I am not feeling sorry for myself and I don’t want anyone to have to do that for me! Because, whilst there are regrets, there are so many other things for which to be thankful. When I have spoken at public meetings, I have highlighted many of the gifts that my illness has brought.

I want especially to thank those people who remember us financially and who choose to do so anonymously. Their generosity and kindness have made that I have so much less to worry about, that we have not wanted and that the boys are receiving their education and preparation for life.

One day, when the family pictures taken this week adorn the walls of the homes of this generation of Lunnons and those to come afterwards, there will be much to unlock in the memory banks that they will create.

After all, every picture tells a story (and a story behind that story that the picture doesn’t tell )!

And regrets? There are ways of dealing with them too. I will write about that next time.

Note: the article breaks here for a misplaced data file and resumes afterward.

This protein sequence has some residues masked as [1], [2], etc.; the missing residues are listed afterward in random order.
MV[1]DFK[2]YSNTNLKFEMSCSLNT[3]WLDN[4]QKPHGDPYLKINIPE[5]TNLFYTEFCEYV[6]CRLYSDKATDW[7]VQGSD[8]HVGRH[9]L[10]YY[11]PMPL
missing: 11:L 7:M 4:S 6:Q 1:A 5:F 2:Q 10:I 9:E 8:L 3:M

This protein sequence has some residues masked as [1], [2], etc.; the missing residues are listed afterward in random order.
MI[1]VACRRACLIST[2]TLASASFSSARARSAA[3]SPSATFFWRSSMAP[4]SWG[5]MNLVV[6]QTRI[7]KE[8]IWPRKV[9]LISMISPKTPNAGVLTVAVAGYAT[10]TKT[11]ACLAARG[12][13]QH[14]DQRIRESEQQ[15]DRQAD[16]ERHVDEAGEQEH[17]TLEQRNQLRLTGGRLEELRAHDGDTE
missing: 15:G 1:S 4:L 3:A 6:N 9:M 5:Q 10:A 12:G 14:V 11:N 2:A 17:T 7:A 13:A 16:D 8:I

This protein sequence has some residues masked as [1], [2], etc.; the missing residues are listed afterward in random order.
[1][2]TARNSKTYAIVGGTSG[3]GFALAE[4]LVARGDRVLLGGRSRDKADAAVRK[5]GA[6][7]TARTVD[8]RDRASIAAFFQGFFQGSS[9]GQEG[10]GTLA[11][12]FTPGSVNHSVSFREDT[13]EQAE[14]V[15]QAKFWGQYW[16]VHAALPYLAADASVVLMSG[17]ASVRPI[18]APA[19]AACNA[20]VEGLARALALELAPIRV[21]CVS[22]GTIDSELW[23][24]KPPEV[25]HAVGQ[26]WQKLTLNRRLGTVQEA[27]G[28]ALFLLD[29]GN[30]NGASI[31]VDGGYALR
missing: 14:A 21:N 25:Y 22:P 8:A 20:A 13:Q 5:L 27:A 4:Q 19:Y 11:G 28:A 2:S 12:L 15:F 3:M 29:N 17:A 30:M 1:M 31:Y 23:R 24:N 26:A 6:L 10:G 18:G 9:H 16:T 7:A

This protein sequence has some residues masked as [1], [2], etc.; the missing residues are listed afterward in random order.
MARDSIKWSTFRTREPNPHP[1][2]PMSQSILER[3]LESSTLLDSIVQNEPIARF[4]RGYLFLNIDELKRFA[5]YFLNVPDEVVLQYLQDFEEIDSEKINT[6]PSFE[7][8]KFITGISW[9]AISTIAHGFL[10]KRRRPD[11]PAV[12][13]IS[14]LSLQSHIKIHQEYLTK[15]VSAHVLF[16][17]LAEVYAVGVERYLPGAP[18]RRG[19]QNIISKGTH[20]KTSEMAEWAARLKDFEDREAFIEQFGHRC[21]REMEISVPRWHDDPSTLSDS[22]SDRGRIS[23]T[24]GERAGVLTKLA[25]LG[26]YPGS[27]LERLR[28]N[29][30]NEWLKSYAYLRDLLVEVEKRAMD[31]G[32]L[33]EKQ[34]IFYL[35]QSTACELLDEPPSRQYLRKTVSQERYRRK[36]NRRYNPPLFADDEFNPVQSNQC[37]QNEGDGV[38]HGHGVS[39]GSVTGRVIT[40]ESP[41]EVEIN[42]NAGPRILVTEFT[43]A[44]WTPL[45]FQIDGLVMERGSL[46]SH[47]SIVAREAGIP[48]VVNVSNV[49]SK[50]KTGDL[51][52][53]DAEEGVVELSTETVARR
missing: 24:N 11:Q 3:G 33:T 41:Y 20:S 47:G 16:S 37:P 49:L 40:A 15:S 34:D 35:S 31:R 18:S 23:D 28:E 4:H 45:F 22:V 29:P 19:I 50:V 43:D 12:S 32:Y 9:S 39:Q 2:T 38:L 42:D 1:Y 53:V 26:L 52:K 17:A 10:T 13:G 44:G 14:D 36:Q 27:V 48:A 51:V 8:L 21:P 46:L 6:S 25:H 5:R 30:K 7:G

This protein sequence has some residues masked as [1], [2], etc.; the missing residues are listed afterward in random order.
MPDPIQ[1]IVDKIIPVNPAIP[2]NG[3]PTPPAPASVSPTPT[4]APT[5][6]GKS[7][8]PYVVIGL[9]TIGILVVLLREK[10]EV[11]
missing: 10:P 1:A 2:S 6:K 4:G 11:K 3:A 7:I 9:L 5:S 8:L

Lifting Our Spirits

©2013 Edward C. Lunnon

Tuesday 26 February 2013: 6 years 5 months on …

Physical: Advantage CBD / Mental: Advantage ED

It’s the end of February 2013 and there’s not even a leap year day to make it one day longer.

Two months of the twelve – two twelfths, or as a mathematician would say: the fraction reduced to its simplest form of one sixth of the year – gone! And, most probably with it, all the good intentions and New Year resolutions have also gone.

Gone but definitely not forgotten.

Health wise these have been two difficult months for me. I have more tremors and spasms, more loss of use of three of my four limbs, headaches and problems with my eyes, weak neck muscles, loss of memory, tiredness and increasing speech problems.

On the domestic front, we lost my car in the October floods, property in the November St Francis fire, the dishwasher on Christmas Day, the oven, the blocked drains, the flood of water through the roof in the cloudburst three weeks ago, Sean’s pocked hail-damaged car (now in for a month’s repairs) in the Graaff-Reinet storm … and the list continues.

On the national stage we have seen more and more corruption and potholes, theft, lies, poor health and education facilities and general “service delivery” issues. There have been the mine strikes and the farm labour unrest and riots. The murders, the rapes, the car accidents and manslaughter on the roads continue unabated.

As various Days of Remembrance and Activism have been called, we have worn black clothes and red and yellow and pink and blue and green and … nothing seems to make a difference.